The black box recovered from the crash site of Nepal’s most deadly airline disaster in 30 years will soon be delivered to France for inspection, Nepali authorities said Tuesday.
The plane, an ATR-72, was on a 30-minute flight from the capital of Kathmandu to Pokhara International Airport. First responders recovered voice recordings and flight data from the crash site on the second day of the search. The reason for the plane’s sudden lurch to the ground is unknown, but Nepali authorities hope that France–where the plane was produced–can help decipher the data.
Searchers recovered the final three bodies from the crash site on Tuesday. In all, 72 people were killed in the crash, including four crew members.
Nepal’s Civil Aviation Authority plans to inspect the voice recordings on its own but has delivered the flight data to ATR’s headquarters in France.
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The ATR 72 took off from the Nepali capital of Kathmandu at 10:32 a.m. local time and checked in again with flight controllers at 10:50. The plane is believed to have crashed soon after the check-in.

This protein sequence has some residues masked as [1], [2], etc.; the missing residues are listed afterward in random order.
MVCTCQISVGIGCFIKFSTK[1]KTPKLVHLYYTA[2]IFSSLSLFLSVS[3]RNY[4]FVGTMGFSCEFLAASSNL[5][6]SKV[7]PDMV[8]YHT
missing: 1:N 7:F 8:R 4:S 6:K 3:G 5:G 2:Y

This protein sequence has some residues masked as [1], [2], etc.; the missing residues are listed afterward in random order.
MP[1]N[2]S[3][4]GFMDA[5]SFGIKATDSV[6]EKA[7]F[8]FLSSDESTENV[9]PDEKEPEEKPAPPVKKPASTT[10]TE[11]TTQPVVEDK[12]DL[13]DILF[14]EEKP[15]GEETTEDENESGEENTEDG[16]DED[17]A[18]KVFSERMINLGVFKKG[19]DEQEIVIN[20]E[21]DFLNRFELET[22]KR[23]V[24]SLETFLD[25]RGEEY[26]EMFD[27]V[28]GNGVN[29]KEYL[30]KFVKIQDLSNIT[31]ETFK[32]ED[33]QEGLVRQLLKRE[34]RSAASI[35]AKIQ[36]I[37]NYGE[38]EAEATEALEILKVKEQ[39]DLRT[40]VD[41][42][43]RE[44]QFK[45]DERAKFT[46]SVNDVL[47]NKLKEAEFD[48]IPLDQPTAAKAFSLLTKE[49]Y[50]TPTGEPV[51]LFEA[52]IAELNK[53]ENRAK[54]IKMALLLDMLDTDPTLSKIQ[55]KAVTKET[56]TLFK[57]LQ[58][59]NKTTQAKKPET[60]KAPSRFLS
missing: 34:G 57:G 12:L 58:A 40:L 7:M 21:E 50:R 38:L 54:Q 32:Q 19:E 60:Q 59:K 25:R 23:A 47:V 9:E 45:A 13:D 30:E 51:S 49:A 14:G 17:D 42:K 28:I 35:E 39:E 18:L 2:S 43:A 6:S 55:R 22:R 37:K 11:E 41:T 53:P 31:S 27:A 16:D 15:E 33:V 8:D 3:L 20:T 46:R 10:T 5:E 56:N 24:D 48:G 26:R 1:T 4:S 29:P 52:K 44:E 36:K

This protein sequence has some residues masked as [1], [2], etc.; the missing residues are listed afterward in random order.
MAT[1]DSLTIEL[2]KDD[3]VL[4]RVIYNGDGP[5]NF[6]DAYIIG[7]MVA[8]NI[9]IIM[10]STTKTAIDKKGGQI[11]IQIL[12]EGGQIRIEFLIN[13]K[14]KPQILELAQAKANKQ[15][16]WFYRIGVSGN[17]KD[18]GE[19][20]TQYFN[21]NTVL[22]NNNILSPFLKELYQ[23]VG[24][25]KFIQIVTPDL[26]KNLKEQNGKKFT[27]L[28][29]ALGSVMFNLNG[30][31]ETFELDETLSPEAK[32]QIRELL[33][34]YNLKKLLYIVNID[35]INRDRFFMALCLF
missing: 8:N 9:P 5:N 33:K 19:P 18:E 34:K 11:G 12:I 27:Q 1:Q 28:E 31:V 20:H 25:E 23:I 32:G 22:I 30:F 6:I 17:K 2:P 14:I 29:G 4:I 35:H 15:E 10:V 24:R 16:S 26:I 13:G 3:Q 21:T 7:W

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Nepal, home to eight of the world’s 14 highest mountains, including Mount Everest, has a long and tragic history of air crashes. According to the Flight Safety Foundation’s Aviation Safety database, there have been 42 fatal plane crashes in Nepal since 1946.
Footage of the crash taken by eyewitnesses near the destination airport in Pokhara shows the plane descending smoothly toward a landing before the plane’s left wing drops aggressively and the craft careens into a hill.
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Sunday’s passenger list included 53 Nepali citizens, five Indians, four Russians, two South Koreans, one Australian, one Argentinian, one Irish and one French, Nepali authorities said.